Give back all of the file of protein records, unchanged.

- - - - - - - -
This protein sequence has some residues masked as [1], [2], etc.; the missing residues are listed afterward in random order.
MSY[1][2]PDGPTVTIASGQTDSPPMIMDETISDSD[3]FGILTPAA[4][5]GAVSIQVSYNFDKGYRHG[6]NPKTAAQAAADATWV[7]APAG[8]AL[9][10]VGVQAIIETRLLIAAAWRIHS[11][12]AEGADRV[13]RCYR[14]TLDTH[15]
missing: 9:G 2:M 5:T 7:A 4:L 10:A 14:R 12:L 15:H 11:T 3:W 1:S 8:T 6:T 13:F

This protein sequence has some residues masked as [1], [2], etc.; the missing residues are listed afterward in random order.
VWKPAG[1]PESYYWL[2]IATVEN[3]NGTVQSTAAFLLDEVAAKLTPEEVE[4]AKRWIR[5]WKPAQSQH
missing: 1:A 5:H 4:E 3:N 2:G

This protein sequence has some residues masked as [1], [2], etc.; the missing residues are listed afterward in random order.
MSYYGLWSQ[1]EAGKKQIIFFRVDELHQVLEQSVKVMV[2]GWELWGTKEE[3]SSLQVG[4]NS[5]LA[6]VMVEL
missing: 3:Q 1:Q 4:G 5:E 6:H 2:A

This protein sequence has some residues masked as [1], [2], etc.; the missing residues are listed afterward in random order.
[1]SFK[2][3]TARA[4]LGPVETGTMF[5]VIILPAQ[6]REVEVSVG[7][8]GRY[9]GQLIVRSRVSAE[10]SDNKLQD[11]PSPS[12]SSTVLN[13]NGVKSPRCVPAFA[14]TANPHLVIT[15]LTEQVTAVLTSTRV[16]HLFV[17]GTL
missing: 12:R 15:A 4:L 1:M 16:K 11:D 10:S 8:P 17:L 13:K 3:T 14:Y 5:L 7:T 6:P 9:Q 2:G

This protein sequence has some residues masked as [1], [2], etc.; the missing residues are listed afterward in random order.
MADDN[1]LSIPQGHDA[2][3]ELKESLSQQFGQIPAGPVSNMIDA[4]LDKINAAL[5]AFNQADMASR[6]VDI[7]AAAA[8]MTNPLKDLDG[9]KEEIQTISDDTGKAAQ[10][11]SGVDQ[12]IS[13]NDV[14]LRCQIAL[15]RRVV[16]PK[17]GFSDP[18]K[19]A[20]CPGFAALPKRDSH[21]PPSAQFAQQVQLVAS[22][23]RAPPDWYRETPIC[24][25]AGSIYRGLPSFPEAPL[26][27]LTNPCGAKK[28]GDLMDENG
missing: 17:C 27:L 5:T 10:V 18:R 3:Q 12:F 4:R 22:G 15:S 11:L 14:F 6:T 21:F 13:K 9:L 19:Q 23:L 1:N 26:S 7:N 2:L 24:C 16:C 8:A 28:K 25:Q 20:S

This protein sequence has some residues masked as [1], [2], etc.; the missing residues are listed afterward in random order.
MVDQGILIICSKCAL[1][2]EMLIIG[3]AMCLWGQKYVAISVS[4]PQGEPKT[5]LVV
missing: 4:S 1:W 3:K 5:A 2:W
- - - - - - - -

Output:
This protein sequence has some residues masked as [1], [2], etc.; the missing residues are listed afterward in random order.
MSY[1][2]PDGPTVTIASGQTDSPPMIMDETISDSD[3]FGILTPAA[4][5]GAVSIQVSYNFDKGYRHG[6]NPKTAAQAAADATWV[7]APAG[8]AL[9][10]VGVQAIIETRLLIAAAWRIHS[11][12]AEGADRV[13]RCYR[14]TLDTH[15]
missing: 9:G 2:M 5:T 7:A 4:L 10:A 14:R 12:L 15:H 11:T 3:W 1:S 8:T 6:T 13:F

This protein sequence has some residues masked as [1], [2], etc.; the missing residues are listed afterward in random order.
VWKPAG[1]PESYYWL[2]IATVEN[3]NGTVQSTAAFLLDEVAAKLTPEEVE[4]AKRWIR[5]WKPAQSQH
missing: 1:A 5:H 4:E 3:N 2:G

This protein sequence has some residues masked as [1], [2], etc.; the missing residues are listed afterward in random order.
MSYYGLWSQ[1]EAGKKQIIFFRVDELHQVLEQSVKVMV[2]GWELWGTKEE[3]SSLQVG[4]NS[5]LA[6]VMVEL
missing: 3:Q 1:Q 4:G 5:E 6:H 2:A

This protein sequence has some residues masked as [1], [2], etc.; the missing residues are listed afterward in random order.
[1]SFK[2][3]TARA[4]LGPVETGTMF[5]VIILPAQ[6]REVEVSVG[7][8]GRY[9]GQLIVRSRVSAE[10]SDNKLQD[11]PSPS[12]SSTVLN[13]NGVKSPRCVPAFA[14]TANPHLVIT[15]LTEQVTAVLTSTRV[16]HLFV[17]GTL
missing: 12:R 15:A 4:L 1:M 16:K 11:D 10:S 8:P 17:L 13:K 3:T 14:Y 5:L 7:T 6:P 9:Q 2:G

This protein sequence has some residues masked as [1], [2], etc.; the missing residues are listed afterward in random order.
MADDN[1]LSIPQGHDA[2][3]ELKESLSQQFGQIPAGPVSNMIDA[4]LDKINAAL[5]AFNQADMASR[6]VDI[7]AAAA[8]MTNPLKDLDG[9]KEEIQTISDDTGKAAQ[10][11]SGVDQ[12]IS[13]NDV[14]LRCQIAL[15]RRVV[16]PK[17]GFSDP[18]K[19]A[20]CPGFAALPKRDSH[21]PPSAQFAQQVQLVAS[22][23]RAPPDWYRETPIC[24][25]AGSIYRGLPSFPEAPL[26][27]LTNPCGAKK[28]GDLMDENG
missing: 17:C 27:L 5:T 10:V 18:R 3:Q 12:F 4:R 22:G 15:S 11:L 14:F 6:T 21:F 13:K 9:L 19:Q 23:L 1:N 26:S 7:N 2:L 24:C 16:C 8:A 28:K 25:Q 20:S

This protein sequence has some residues masked as [1], [2], etc.; the missing residues are listed afterward in random order.
MVDQGILIICSKCAL[1][2]EMLIIG[3]AMCLWGQKYVAISVS[4]PQGEPKT[5]LVV
missing: 4:S 1:W 3:K 5:A 2:W